Collars 35 having their ends outwardly flared are disposed at each end of the tube 2| to protect the packing ring 22 from the light rays and therechamber and through which a fluid filtering aoeiaost by retard the disintegration thereoi. The ends of the collars are flared and serve to form an annular opening between the collar and tube to reduce the transfer of heatirom the lamp to the tube at the point where the packing ring 22 is located. I

Pipes 3t and 31!, through which the substances to be treated are conducted to and/or from the treating chamber as, are connected to the inlet and outlet ports it and 55, respectively, by means of flared couplers 3d. The couplers 3d are internally threaded to receive the threaded ends of the pipes 3d and 3? ,while the other ends of the couplers are of such size-and constructionas to adapt them to be fastened to the housing it over the elongated inlet and outlet ports it and it, respectively, to connect these ports to the pipes 3t and d'l.

While we have described the openings it and it at the sidesof the treating chamber 25 as inlet and outlet ports, respectively, these terms are merely relative because as a matter of fact it is immaterial in which direction the substance inasmuch as these ports are identical in construction these. openings may be used interchangeably as inlet and outlet ports and hence their names dependupon the direction the substance is flowing through the machine.

From the above description it will be apparent that because of the shortness of the path through to be treated is passed through the machine and stantially equal to half the circumference of the chamber) in the form of streams or layers.

Referring now to Figures 4. 5 and 6 showing a -modifled form of the machine Just described, it

will be seen that the housing is essentially the same shape as the housing l0, illustrated and described in connection with Figure 1, in that chambers 4| are formed at each side thereof and are provided with doors 42 having peep holes 43 and fasteners to lock or hold the doors in closed 'position for the purpose of closing the chambers 4|. Through the central portion of the housing 40, however, normal to the axis of the chambers 4|, is'a rectangular opening 44 extending through the machine from side to side, see Figure 6, and provided at each side with a seat 45. The housing 40 is also provided with two circular openings 46 and 41- formed in alignment with the longitudinal axis of the machine in what we shall call for thewantofa better name, the front and back walls 48 and 49.' The walls 48 and 49 correspond to similar wall like members, shown in Figure 1,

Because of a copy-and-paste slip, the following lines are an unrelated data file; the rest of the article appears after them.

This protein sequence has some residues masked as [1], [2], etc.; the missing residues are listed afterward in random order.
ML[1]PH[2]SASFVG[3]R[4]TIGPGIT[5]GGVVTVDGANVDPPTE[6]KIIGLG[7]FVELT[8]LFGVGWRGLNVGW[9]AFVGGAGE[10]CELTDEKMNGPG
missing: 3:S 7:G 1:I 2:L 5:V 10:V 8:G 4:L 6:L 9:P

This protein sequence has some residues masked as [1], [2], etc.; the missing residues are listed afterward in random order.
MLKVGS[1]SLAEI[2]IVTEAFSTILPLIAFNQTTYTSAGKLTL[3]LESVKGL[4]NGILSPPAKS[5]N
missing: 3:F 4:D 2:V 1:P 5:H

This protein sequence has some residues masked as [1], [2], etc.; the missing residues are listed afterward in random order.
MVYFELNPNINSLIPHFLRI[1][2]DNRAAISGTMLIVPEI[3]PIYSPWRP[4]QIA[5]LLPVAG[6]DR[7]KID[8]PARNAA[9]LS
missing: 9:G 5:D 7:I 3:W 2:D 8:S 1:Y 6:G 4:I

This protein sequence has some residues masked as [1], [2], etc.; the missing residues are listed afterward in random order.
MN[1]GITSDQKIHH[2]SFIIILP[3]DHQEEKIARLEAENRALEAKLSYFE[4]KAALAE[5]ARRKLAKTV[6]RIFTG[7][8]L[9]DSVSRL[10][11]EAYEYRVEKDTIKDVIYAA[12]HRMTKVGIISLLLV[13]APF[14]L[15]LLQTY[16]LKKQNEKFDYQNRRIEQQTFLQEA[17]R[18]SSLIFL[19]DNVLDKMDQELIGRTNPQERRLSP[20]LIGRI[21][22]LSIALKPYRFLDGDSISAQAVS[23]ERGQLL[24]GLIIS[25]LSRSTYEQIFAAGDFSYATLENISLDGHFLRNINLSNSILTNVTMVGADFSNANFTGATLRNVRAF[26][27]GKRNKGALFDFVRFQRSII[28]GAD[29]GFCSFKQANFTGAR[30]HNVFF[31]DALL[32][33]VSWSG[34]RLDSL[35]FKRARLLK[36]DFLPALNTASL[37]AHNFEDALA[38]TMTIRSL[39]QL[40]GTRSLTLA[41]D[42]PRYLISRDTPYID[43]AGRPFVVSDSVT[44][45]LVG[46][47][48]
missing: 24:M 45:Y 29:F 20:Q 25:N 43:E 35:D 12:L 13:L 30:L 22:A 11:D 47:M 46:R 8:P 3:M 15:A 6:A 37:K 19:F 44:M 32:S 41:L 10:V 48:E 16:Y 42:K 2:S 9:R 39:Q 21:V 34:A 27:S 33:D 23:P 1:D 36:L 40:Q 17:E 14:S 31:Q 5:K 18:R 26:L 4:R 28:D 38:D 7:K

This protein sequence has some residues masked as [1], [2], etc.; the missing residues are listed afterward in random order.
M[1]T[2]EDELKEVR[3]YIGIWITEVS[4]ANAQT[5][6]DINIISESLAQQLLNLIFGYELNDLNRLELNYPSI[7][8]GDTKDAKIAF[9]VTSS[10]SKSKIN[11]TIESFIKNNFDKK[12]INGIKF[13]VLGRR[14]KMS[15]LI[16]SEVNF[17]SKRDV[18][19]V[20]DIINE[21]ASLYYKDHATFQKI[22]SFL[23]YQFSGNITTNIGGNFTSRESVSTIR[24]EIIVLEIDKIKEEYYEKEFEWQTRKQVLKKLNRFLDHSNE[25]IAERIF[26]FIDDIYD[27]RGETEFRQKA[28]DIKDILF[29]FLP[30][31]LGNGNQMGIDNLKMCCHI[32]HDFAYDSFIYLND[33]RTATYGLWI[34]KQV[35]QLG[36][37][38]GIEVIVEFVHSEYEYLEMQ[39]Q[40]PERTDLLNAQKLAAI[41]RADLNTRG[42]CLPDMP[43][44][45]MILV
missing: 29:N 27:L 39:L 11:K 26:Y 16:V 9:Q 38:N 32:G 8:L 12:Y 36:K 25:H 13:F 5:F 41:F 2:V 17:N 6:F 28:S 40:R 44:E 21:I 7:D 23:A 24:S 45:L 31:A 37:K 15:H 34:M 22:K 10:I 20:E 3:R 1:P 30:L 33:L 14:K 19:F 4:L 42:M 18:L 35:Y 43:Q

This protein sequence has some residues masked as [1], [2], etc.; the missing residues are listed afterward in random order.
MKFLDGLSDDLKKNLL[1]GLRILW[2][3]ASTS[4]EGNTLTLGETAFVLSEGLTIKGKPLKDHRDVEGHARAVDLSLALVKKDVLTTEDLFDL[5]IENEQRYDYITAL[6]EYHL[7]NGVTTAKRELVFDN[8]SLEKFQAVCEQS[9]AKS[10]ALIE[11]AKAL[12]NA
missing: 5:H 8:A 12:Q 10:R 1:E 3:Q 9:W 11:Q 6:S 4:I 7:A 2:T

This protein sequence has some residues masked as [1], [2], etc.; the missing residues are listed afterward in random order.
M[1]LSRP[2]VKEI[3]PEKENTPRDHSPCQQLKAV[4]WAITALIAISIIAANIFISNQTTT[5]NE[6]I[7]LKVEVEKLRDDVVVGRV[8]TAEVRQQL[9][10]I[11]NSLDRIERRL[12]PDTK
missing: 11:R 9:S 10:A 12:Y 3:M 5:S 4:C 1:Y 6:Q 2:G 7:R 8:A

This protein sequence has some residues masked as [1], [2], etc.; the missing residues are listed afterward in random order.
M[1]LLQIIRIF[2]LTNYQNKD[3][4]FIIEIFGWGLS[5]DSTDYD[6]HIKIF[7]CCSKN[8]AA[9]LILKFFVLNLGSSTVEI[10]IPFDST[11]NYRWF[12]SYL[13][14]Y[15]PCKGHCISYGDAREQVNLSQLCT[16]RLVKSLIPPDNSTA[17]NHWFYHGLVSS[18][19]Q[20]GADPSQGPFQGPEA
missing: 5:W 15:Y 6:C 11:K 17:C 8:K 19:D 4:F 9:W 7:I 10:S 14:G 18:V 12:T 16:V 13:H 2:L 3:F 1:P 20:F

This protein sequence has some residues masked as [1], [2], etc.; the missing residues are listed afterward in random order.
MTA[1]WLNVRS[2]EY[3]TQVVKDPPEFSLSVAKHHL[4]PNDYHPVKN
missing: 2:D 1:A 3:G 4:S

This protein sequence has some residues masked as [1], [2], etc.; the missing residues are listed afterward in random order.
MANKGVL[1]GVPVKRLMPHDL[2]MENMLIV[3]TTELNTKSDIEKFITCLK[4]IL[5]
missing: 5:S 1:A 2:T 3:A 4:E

and inwhich the openings l2 and I3 are formed.

- A quartz tube'bfl is mounted in the openings 46 and 41 by means of packing rings5l and glands 52 similar to the manner in which the tube 2| is mounted in the machine shown in Figure 1. Narrow elongated inlet and outlet ports 53 and 54 are formed in the center of the housing 40 at the top and bottom and extend lengthwise of the housing for a distance equal to the distance between the openings 46 and 41. Pipes 5! and 56, through which the substances to be treated are conducted'to and/or from the machine, are

connected to the inlet and outlet ports 53 and 84 lar blocks having their inside surface formed with.

a semi-cylindrically concaved face 8! and adapted to fit approximately haifway around the tube 50 when they are located in the ends of the opening 44 and drawn tightly against the seats 45 by screws 62 passing through flanges 63 formed on the'periphery of the outside surfaces.

.Figure 7 shows a modified form of the opening 44 in which the side members 64 are drawn into position against the housing 65 by the flange 68 instead of being drawn aga nst seats like those shown in Figure 6, at 45. It will be seen that gaskets 61 are provided at the joints, between the housing and the couplings and also between the housing and the side members 59 and 60, to prevent leakage of the substance being treated.

Referring again to Figure 4 it will be seen that a second quartz tube 10, having its ends flared outwardly and bent back upon itself to form a reversely extending cylindrical portion or collar H integral with the tube 10 and spaced therefrom to form a chamber portion 12 between the tube 10 and collar H, is mounted in spaced relationship with respect to the tube 50. The mountings for the tube 10 are frusto-conically shaped plates I3 disposed within the chambers II and secured in the housing 40. The tube It! is rigidly secured and sealed in the plates 13 by means of packing rings 14 and glands 15 similar to those used for mounting the tube 50.